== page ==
Wednesday, March 11, 2015

A New Take on Listening

This afternoon I attended a performance that is part of the 66th American Music Festival - Personal Visions at the Nation Gallery of Art in Washington, DC.  Here was the program:

 JACK Quartet
Eric Huebner, pianist
David Felder, guest composer Lewis Nielson, guest composer

Morton Feldman (1926 – 1987) Intermission I (1950)
Lewis Nielson (b. 1950)
Le Journal du Corps (2010)*

Roger Reynolds (b. 1935) imagE/piano (2007)*
David Felder
Stuck-stücke for String Quartet (2007, revised 2008)*

Stefan Wolpe
Form for Piano (1959)*

John Zorn (b. 1953) The Dead Man (1990)* 

The Feldman, Reynolds, and Wolpe works were for solo piano, and the other works String Quartets performed by the Jack Quartet.  Challenging music at times, played with superb musicality in a lovely setting. My ears relish the opportunity to hear new live music, especially pieces I may never have a chance to hear live again.  Of course sometime the pieces are a challenge to listen to, but today for me these works all had that magic within.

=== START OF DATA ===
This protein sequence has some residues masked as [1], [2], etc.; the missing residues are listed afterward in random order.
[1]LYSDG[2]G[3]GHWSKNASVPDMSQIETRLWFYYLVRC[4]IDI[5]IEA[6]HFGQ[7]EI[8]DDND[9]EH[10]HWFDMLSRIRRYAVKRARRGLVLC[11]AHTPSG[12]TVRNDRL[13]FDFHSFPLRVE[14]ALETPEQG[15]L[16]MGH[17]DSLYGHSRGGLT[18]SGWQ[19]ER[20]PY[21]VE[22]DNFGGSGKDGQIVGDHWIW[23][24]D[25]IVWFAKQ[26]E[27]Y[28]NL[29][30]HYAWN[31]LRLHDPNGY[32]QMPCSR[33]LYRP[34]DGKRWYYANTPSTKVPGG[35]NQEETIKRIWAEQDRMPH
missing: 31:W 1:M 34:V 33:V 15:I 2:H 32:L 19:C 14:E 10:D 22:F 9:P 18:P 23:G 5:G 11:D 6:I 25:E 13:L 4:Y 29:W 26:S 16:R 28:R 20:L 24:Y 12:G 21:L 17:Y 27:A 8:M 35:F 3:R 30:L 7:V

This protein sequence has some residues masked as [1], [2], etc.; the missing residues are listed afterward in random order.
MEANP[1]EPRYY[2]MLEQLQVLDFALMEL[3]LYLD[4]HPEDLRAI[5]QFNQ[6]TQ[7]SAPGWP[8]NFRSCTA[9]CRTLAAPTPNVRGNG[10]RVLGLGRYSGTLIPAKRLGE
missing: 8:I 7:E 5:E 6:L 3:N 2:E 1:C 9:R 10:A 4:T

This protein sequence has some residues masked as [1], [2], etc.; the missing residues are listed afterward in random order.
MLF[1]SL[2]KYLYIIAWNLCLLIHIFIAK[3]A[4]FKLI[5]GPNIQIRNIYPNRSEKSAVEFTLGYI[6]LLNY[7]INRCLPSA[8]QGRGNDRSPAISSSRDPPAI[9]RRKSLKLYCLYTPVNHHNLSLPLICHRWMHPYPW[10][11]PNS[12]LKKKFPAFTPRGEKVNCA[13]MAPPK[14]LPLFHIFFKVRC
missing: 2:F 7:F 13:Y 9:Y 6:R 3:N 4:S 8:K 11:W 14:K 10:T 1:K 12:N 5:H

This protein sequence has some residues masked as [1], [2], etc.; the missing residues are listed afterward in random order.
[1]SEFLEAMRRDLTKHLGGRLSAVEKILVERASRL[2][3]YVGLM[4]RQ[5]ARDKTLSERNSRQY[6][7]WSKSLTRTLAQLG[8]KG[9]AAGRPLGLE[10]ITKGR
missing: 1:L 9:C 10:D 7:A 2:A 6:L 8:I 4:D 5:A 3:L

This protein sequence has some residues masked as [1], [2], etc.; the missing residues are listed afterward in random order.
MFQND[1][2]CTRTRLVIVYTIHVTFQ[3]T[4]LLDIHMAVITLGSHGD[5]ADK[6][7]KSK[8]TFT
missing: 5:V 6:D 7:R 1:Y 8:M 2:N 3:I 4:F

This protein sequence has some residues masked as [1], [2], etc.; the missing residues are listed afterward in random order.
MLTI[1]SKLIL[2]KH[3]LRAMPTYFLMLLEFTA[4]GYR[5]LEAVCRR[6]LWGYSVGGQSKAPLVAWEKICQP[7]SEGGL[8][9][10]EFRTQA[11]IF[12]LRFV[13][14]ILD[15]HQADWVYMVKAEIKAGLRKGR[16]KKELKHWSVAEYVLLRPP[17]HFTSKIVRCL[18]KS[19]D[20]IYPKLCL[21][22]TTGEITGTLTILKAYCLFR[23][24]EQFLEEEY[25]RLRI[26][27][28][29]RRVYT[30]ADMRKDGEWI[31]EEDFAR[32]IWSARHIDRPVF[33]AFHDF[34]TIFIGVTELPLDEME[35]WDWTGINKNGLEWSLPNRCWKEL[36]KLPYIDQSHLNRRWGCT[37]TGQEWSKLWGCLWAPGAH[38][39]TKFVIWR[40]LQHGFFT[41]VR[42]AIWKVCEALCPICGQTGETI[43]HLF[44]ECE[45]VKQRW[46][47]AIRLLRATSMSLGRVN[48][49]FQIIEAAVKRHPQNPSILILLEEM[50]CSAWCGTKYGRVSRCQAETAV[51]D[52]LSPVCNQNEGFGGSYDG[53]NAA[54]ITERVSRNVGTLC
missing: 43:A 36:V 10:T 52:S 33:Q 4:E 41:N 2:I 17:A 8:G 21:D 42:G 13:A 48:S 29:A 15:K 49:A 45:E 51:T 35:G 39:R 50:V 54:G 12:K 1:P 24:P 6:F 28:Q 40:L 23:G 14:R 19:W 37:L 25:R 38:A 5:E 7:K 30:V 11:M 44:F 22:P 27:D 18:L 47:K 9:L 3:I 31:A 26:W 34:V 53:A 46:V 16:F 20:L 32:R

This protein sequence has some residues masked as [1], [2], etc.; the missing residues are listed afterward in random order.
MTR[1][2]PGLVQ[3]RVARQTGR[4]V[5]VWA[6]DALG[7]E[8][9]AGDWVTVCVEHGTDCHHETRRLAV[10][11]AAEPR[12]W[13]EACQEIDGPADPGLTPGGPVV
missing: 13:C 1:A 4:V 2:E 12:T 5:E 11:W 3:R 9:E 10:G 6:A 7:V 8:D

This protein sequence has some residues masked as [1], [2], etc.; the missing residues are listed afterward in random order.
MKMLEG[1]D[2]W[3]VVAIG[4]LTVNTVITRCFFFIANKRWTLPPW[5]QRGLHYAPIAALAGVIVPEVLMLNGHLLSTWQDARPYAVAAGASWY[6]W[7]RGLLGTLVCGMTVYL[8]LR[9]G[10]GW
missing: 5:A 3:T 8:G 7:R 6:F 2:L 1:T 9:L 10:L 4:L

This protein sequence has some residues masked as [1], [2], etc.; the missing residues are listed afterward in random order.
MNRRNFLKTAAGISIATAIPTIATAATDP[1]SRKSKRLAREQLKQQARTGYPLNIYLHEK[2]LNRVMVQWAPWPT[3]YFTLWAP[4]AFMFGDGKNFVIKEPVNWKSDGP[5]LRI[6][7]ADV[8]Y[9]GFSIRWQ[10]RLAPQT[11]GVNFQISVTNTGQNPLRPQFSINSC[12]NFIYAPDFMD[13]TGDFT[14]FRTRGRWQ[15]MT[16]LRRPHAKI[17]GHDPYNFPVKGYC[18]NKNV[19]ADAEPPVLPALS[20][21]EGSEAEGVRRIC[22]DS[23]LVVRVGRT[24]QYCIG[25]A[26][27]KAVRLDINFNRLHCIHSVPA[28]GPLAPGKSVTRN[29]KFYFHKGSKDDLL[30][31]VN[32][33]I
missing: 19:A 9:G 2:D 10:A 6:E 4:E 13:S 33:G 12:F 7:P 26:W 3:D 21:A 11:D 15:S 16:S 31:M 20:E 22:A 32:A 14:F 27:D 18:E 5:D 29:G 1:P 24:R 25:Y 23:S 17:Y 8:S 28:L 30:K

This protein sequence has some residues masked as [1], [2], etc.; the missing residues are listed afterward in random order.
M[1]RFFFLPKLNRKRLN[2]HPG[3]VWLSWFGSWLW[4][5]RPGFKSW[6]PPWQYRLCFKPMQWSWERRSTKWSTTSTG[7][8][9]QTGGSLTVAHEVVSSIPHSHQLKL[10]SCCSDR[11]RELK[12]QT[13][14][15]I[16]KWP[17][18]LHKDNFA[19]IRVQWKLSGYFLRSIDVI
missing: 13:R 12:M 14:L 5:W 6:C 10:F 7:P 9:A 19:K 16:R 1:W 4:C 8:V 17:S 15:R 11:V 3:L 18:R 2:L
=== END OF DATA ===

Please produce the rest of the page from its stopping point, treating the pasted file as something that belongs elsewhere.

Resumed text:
Le Journal du Corps by Lewie Nielson used the String Quartet in very imaginative, almost playful ways.  I had my eyes closed for a few minutes at the beginning and then began to watch the performers.  As I watched, I heard myself saying how could anyone hear this kind of music, let alone be able to notate it for others.  I was mesmerized at the technical abilities of the players and their concentration.  And I became distracted, now unable to listen.  What had happened?  The wandering chatter also happens when I'm practicing at times, and throughout my life.

But here I was listening to an amazing effort, all that was required was to listen and I was not.  Thinking of the Alexander Technique and my recent and ongoing experiments with "negative directions" I told myself.  I am not listening to this piece of music.  By the third direction, the mind had quieted.  I closed my eyes taking in this art for the ears.  A couple more times during the performance the direction was used again.  So simple. So powerful.  May I continue to quiet the voices and be able to respond.

Photo by Bill Strain


  1. How interesting that when you began to "tell a story" about the music, you were distracted. I love the illustration here of being fully present.

    And I've been wanting to tell you that I ordered the Pick 4 books, which came today. I am VERY excited about utilizing this resource.

  2. Love this... art for the ears...